Brian Duensing comes on to pitch in the fifth, and he, too, appears to not go to his strengths enough and gives up a monster home run to left fielder Cepada in the sixth on a letter-high change-up that is two rows from completely leaving the stadium. 4-2, Cuba, and the game doesn't have a good feel to it, as we don't look comfortable at the plate.
Lazo comes on in the seventh for Cuba, and Mike Koplove for the US. Koplove pitches a scoreless seventh, and he has been flawless since a very bad outing in the first exhibition game versus Canada back in Cary.
It's still 4-2 in the eighth when things fall apart for us. Jeff Stevens on to pitch, and he gives up a one-out three run homer to Cuban right-fielder Bell on a hanging slider. Blaine Neal comes in to pitch and, after a rare error by third baseman Mike Hessman and a single, Cuban catcher Pestano lines a home run just inside the left-field foul pole to make it 10-2.
We get a couple of guys on to lead off the ninth, and then Lazo decides to turn it up a notch, and he unleashes some 94 mph fastballs and 86 mph exploding sliders the likes of which we have not seen from him in a few years.
Lou Marson strikes out to end it, and we quietly move to the bronze medal game versus Japan tomorrow morning at 10:30. We didn't pitch well, they did, they hit four home runs, we struggled at the plate, and you just can't survive that way against a quality team like Cuba. They beat us in every way.
It's a very, very quiet clubhouse and ride back to the hotel and village. Everyone is mentally and emotionally drained. We know the players will feel this disappointment for a while, but they are professionals and we expect and need them to come out ready to play tomorrow morning.
It all hinges on our guy on the mound. Brett Anderson will get the nod, and if he's on, then we have a chance. We will face Japan's ace Darvish, who threw the first two innings against us Wednesday night, and he is probably the best pitcher in the tournament with a plus fastball and three quality off-speed pitches. Nothing is easy.
By: Dick Cooke The rain is here as predicted, so the decision to forego today's practice is wise. A few players will hit in the cage at Beijing Normal University where the USA has a training facility. Hessman and one or two other hitters plan to go.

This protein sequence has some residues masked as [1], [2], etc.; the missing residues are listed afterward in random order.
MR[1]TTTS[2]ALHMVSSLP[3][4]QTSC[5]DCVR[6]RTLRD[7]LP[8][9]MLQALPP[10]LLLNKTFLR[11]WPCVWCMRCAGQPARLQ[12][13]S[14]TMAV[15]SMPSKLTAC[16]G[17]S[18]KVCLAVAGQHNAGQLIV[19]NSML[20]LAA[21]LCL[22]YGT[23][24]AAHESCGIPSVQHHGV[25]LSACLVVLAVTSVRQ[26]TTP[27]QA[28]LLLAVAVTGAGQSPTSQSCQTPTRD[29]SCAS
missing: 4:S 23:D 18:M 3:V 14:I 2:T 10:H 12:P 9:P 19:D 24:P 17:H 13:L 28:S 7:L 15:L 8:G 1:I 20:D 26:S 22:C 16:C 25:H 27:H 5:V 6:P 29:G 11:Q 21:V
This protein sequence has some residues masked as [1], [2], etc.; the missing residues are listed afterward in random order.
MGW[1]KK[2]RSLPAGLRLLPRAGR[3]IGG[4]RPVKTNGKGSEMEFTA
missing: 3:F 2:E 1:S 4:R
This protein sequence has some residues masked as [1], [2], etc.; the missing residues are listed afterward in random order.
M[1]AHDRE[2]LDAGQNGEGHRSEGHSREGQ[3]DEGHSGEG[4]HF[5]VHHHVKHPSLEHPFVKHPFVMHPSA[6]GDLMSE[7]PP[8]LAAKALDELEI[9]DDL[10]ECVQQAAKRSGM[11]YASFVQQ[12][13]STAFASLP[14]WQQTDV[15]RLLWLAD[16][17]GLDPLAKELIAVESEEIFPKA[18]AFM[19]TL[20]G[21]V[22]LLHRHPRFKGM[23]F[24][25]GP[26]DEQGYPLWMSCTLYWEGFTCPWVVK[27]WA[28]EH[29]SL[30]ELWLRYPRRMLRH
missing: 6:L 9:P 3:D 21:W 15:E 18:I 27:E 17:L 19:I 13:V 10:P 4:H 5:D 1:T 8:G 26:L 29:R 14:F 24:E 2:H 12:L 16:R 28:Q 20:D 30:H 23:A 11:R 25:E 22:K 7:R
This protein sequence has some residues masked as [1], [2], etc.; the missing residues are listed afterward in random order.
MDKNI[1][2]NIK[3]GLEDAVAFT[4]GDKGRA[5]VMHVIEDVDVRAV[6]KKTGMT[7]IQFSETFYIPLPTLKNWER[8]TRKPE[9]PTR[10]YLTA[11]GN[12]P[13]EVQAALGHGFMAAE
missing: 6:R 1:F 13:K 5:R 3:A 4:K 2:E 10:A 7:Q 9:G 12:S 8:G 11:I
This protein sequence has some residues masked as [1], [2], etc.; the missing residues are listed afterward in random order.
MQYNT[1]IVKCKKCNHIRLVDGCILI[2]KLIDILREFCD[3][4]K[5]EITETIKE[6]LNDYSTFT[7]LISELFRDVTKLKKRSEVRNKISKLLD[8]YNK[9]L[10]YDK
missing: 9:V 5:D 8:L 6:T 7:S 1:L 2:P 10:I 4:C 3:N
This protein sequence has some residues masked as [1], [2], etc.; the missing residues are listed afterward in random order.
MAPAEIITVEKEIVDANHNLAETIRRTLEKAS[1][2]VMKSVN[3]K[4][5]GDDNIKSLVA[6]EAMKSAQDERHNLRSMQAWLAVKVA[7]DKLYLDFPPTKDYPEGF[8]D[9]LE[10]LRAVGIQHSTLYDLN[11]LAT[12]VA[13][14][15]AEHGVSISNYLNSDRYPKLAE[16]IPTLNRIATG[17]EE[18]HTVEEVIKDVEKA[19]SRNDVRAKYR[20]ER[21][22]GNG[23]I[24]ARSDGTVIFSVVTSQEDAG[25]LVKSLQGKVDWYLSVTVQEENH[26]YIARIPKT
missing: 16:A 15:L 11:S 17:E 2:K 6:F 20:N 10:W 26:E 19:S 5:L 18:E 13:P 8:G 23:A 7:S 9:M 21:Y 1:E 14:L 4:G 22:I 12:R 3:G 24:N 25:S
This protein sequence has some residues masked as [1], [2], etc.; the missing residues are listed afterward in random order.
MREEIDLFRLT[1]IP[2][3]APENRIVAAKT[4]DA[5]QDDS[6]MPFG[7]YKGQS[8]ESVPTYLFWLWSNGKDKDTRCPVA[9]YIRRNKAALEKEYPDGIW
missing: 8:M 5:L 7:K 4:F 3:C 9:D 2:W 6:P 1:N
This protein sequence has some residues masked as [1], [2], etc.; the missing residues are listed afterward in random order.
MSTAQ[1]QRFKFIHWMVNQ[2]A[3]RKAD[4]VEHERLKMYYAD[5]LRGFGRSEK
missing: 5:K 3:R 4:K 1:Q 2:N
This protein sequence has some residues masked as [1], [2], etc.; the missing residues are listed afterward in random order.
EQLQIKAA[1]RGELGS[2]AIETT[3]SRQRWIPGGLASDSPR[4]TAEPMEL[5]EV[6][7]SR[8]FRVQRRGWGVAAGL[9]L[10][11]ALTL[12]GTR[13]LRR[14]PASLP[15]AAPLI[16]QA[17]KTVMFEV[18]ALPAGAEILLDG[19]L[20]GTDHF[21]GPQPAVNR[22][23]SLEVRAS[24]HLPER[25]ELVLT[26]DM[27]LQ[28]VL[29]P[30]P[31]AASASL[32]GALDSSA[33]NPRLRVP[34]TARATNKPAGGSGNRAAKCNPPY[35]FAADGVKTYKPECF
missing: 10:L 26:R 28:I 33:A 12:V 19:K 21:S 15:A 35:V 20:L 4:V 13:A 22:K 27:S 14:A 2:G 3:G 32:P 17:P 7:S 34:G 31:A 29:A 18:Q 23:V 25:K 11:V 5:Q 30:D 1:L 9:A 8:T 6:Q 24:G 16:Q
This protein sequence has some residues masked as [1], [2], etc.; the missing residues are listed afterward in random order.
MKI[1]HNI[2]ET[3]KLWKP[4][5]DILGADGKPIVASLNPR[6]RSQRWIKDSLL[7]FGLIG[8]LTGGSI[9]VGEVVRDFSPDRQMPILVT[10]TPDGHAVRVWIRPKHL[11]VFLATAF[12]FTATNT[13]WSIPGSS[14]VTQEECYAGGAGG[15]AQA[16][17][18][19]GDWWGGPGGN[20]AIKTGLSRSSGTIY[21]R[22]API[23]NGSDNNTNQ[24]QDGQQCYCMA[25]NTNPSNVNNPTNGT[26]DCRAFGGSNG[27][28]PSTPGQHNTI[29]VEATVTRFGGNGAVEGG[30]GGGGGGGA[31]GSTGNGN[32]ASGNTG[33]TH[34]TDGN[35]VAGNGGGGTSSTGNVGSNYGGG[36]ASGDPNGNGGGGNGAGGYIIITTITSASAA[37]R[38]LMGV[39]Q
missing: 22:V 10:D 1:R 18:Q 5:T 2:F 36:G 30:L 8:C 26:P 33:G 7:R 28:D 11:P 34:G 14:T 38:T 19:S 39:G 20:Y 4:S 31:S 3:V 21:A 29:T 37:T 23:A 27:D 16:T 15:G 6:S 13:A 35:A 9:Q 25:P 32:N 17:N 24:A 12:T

Despite the rain, the Cookes head to the Great Wall in the morning with the tour guide who took us around the Forbidden City. This will be my only chance to go with them.
An hour and a half trip, and it's rainy and foggy when we arrive, but clears up a bit as we walk the wall. It's amazing. We spend a good two hours and are sufficiently exhausted when we head back to town. Great job by our guide, and great job by Susan and the girls covering a lot of ground.
On the way back, we get a call from a team doc letting us know there are tickets available to tonight's gold medal women's softball game versus Japan.
After a quick McDonald's dinner, the Cookes, Seiler, Blundell and our security guys head to the softball game and sit right in the middle of the USA parents, who cheer from first pitch to last. A number of our players and staff are at the game as well. An unfortunate result, as the USA loses 3-1 in a great game.
Susan and the girls have now been to seven Olympic events, including two gold medal finals, the Forbidden City, Tiananmen Square, the Silk Factory and the Great Wall. A great effort for five days, with two more baseball games to go, and who knows what else.
By:Dick Cooke Both we and Japan have clinched spots in the medal round going into tonight's game, so we'll be playing for the No. 3 and 4 seeds. Tonight's winner plays Cuba; the loser gets Korea, who is undefeated.
3 p.m. - Scout meeting to review Japan. They have great pitching, great defense, speed in every spot in the order, but have not swung the bats very well in this tourney. They were the favorites coming in.
No one knows who will pitch, as both clubs will most likely throw a number of guys to prepare for the medal round. The dilemma we face is trying to win the game, but also not overextend pitchers so they are all available Friday.
We will start Trevor Cahill, and we decide to limit him to three innings or a 45 pitch maximum. Japan's best arm is a right-handed pitcher named Darvish, but the scouts doubt he will pitch tonight and will go in the medal round opener.
Laporta is still not 100 percent, nor is Nix, but both will take BP today. Once again we have 10 available positional players. Everyone is asking who we would rather play - Cuba or Korea, and it truly doesn't matter. We played both close in this tourney, so we'll take them as they come.